Federal Communications Commissioner Robert McDowell gave a speech on Monday at a broadband conference in Stockholm entitled 'Technology and the Sovereignty of the Individual'. The message of the speech is clear; the Internet should not be regulated by government.
In his speech he says,
"To propel freedom’s momentum, policy makers should remember that, since their inception, the Internet and mobile connectivity have migrated further away from government control. As the result of longstanding international consensus, the Internet itself has become the greatest deregulatory success story of all time. To continue to promote freedom and prosperity, regulators should continue to rely on the “bottom up” nongovernmental Internet governance bodies that have a perfect record of keeping the ’Net working and open. We must heed the advice of leaders like Neelie Kroes, who has consistently called on regulators to “avoid over-hasty regulatory intervention,” and steer clear of “unnecessary measures which may hinder new efficient business models from emerging.” I couldn’t agree more. Changing course now could not only trigger an avalanche of international regulation, but it could halt the progress of freedom’s march as well.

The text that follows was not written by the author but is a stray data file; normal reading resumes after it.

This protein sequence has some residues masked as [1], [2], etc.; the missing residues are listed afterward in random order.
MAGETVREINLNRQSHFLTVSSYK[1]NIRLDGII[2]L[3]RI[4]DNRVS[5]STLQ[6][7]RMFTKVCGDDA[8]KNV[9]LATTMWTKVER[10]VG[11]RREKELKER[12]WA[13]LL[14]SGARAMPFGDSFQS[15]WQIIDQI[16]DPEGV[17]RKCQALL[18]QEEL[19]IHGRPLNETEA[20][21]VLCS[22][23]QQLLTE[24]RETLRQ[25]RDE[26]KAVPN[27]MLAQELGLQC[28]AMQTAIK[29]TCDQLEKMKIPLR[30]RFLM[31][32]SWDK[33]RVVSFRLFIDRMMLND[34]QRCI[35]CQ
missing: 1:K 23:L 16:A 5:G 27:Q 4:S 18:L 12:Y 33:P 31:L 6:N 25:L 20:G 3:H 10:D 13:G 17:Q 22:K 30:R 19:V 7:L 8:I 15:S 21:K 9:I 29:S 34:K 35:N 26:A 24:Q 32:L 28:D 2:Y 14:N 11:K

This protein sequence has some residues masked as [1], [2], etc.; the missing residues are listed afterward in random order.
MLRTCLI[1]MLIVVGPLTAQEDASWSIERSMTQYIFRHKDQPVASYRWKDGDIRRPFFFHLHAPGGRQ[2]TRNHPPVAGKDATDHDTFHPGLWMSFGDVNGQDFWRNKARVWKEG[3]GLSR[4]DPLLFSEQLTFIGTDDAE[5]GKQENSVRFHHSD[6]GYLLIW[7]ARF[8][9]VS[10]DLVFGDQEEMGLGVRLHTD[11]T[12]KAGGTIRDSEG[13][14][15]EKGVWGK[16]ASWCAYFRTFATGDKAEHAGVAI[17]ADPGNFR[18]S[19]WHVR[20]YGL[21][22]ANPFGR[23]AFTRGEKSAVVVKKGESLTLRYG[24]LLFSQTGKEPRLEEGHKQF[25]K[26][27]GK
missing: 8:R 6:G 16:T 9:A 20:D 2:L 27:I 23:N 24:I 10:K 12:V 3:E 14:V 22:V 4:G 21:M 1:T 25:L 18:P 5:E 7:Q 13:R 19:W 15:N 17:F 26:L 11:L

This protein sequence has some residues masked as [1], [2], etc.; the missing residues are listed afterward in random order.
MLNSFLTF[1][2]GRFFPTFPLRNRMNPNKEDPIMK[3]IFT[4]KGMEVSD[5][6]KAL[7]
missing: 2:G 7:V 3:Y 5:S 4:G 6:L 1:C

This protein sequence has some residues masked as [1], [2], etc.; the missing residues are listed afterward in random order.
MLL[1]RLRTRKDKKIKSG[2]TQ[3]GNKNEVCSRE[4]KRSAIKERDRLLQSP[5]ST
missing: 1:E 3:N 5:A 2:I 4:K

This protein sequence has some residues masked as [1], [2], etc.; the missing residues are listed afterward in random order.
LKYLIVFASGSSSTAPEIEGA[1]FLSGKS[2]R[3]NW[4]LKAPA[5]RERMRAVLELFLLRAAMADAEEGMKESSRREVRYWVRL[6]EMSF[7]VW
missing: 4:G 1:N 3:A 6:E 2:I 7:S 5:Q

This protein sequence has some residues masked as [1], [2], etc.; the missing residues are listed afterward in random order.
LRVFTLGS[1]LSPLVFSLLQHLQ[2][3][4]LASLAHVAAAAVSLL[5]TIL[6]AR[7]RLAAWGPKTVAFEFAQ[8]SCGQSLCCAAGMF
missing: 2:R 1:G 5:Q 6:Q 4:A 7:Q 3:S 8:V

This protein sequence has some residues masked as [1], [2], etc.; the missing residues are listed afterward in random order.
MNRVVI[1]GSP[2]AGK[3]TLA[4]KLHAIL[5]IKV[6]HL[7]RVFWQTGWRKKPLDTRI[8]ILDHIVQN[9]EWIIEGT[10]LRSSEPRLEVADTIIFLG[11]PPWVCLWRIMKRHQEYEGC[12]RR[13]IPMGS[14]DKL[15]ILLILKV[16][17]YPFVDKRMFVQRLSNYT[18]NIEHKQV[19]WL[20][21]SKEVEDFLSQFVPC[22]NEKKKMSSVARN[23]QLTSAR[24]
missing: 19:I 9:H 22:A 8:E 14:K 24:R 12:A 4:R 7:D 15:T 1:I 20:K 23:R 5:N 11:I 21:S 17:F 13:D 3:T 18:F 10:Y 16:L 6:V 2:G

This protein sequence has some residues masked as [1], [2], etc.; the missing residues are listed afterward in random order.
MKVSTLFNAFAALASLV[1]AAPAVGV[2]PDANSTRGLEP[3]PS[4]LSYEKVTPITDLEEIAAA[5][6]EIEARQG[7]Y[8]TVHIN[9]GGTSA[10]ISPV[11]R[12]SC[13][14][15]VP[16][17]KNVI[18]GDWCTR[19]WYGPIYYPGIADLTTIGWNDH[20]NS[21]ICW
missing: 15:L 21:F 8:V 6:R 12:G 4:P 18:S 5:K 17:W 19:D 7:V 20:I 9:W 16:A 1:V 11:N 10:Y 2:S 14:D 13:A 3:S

With these pragmatic principles in mind, freedom-loving governments everywhere should resist the temptation to regulate in the absence of pervasive market failure. Needless government intrusion into the Internet’s affairs provides nefarious authoritarian regimes with the political cover they desire to justify their interference with the ’Net. To prevent an escalation of international regulation, we should encourage the kind of positive and constructive chaos that only unfettered competition can produce. We should adopt spectrum policies that promote flexible uses, spectrum allocation through fair auction processes and, when appropriate, unlicensed use of the airwaves to spur innovation and adoption. Fueling freedom in this way will turn the world upside down for the better."
Read the full speech defense of Internet freedom here.
by Dominique Lazanski - Hat Tip: AT